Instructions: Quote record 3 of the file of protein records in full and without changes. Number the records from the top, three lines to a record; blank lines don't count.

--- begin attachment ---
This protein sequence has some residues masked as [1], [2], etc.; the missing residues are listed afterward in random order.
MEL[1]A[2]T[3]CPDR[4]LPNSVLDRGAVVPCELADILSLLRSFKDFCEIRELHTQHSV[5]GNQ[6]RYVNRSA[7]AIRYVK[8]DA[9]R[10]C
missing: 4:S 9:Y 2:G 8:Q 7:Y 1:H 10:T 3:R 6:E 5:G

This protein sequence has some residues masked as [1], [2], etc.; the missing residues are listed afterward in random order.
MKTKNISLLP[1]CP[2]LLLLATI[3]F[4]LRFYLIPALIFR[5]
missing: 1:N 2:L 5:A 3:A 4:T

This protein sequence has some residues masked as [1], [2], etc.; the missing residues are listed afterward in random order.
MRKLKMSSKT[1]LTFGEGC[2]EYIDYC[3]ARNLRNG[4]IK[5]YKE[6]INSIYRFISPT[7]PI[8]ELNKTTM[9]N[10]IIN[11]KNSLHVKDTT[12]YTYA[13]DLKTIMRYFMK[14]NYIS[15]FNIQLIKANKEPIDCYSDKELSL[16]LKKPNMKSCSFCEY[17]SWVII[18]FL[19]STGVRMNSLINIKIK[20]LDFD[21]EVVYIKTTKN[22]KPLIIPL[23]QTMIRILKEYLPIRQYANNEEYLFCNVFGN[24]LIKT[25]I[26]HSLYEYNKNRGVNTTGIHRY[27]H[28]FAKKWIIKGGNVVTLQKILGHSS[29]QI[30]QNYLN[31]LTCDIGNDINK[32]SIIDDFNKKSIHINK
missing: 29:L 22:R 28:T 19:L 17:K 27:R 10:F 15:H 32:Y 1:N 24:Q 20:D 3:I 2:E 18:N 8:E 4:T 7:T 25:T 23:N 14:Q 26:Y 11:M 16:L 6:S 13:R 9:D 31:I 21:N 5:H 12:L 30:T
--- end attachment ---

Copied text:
This protein sequence has some residues masked as [1], [2], etc.; the missing residues are listed afterward in random order.
MRKLKMSSKT[1]LTFGEGC[2]EYIDYC[3]ARNLRNG[4]IK[5]YKE[6]INSIYRFISPT[7]PI[8]ELNKTTM[9]N[10]IIN[11]KNSLHVKDTT[12]YTYA[13]DLKTIMRYFMK[14]NYIS[15]FNIQLIKANKEPIDCYSDKELSL[16]LKKPNMKSCSFCEY[17]SWVII[18]FL[19]STGVRMNSLINIKIK[20]LDFD[21]EVVYIKTTKN[22]KPLIIPL[23]QTMIRILKEYLPIRQYANNEEYLFCNVFGN[24]LIKT[25]I[26]HSLYEYNKNRGVNTTGIHRY[27]H[28]FAKKWIIKGGNVVTLQKILGHSS[29]QI[30]QNYLN[31]LTCDIGNDINK[32]SIIDDFNKKSIHINK
missing: 29:L 22:R 28:T 19:L 17:K 27:R 10:F 15:H 32:Y 1:N 24:Q 20:D 3:I 2:E 18:N 8:E 4:T 7:T 25:T 23:N 14:Q 26:Y 11:M 16:L 6:S 13:R 9:D 31:I 21:N 5:H 12:L 30:T